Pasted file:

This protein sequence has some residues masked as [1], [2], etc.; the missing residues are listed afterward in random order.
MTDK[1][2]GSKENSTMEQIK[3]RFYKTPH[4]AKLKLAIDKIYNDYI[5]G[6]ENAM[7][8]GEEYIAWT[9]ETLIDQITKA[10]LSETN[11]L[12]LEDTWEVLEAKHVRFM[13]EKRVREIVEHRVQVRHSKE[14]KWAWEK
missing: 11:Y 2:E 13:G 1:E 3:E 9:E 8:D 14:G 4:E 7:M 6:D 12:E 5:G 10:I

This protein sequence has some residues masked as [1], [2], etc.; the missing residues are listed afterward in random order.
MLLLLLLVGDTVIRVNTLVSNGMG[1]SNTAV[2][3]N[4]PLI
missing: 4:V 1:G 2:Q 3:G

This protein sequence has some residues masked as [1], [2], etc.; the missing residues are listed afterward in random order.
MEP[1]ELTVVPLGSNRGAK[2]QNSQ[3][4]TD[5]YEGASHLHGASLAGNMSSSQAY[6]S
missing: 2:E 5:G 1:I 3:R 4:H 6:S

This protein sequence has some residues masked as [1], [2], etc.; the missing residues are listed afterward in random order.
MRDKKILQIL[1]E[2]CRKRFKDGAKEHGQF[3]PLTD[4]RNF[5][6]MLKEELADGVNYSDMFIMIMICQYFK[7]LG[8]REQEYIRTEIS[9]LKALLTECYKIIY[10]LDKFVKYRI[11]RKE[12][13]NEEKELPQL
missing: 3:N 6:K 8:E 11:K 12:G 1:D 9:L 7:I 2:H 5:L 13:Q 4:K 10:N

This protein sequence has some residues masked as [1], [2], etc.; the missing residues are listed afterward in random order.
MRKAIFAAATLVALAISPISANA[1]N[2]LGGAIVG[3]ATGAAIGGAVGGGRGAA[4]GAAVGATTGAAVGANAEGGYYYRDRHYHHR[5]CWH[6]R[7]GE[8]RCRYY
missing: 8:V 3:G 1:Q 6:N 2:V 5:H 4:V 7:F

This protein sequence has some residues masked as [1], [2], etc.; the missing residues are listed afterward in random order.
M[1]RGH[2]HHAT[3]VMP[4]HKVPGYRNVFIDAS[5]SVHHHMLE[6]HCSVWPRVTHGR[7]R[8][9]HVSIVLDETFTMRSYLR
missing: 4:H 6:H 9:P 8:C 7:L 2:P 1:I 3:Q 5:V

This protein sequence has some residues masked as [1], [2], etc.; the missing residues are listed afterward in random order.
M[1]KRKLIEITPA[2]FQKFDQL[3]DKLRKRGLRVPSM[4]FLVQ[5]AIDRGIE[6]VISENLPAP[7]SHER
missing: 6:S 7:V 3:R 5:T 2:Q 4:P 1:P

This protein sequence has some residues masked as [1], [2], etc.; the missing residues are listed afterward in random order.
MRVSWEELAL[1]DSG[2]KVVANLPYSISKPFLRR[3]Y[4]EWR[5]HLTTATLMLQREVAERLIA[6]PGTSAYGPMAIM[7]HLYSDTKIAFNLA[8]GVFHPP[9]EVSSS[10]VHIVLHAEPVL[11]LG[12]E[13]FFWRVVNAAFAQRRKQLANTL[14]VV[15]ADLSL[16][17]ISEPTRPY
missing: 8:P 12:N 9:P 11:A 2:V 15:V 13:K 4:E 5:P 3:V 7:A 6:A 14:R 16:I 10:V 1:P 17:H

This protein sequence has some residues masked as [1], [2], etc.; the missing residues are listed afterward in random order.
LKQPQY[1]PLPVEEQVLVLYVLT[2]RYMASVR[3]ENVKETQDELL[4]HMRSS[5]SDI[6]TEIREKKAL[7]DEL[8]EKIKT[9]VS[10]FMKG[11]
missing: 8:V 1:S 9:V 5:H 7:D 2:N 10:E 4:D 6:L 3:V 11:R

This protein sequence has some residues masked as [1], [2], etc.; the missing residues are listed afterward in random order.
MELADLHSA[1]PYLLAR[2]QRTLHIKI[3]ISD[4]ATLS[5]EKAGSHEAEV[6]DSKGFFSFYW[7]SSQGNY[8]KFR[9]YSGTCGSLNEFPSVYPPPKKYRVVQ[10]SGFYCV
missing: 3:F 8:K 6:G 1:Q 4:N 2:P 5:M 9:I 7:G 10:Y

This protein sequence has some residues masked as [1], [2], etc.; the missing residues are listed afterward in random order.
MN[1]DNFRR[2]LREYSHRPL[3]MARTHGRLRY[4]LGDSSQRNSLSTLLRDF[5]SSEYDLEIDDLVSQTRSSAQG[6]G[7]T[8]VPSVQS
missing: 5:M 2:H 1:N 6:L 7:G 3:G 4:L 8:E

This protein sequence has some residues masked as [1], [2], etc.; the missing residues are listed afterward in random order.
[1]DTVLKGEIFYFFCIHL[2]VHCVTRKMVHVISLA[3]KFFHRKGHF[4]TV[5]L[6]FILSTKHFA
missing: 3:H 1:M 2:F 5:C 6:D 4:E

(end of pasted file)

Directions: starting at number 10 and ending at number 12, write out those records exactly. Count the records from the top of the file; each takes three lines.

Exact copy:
This protein sequence has some residues masked as [1], [2], etc.; the missing residues are listed afterward in random order.
MELADLHSA[1]PYLLAR[2]QRTLHIKI[3]ISD[4]ATLS[5]EKAGSHEAEV[6]DSKGFFSFYW[7]SSQGNY[8]KFR[9]YSGTCGSLNEFPSVYPPPKKYRVVQ[10]SGFYCV
missing: 3:F 8:K 6:G 1:Q 4:N 2:P 5:M 9:I 7:G 10:Y

This protein sequence has some residues masked as [1], [2], etc.; the missing residues are listed afterward in random order.
MN[1]DNFRR[2]LREYSHRPL[3]MARTHGRLRY[4]LGDSSQRNSLSTLLRDF[5]SSEYDLEIDDLVSQTRSSAQG[6]G[7]T[8]VPSVQS
missing: 5:M 2:H 1:N 6:L 7:G 3:G 4:L 8:E

This protein sequence has some residues masked as [1], [2], etc.; the missing residues are listed afterward in random order.
[1]DTVLKGEIFYFFCIHL[2]VHCVTRKMVHVISLA[3]KFFHRKGHF[4]TV[5]L[6]FILSTKHFA
missing: 3:H 1:M 2:F 5:C 6:D 4:E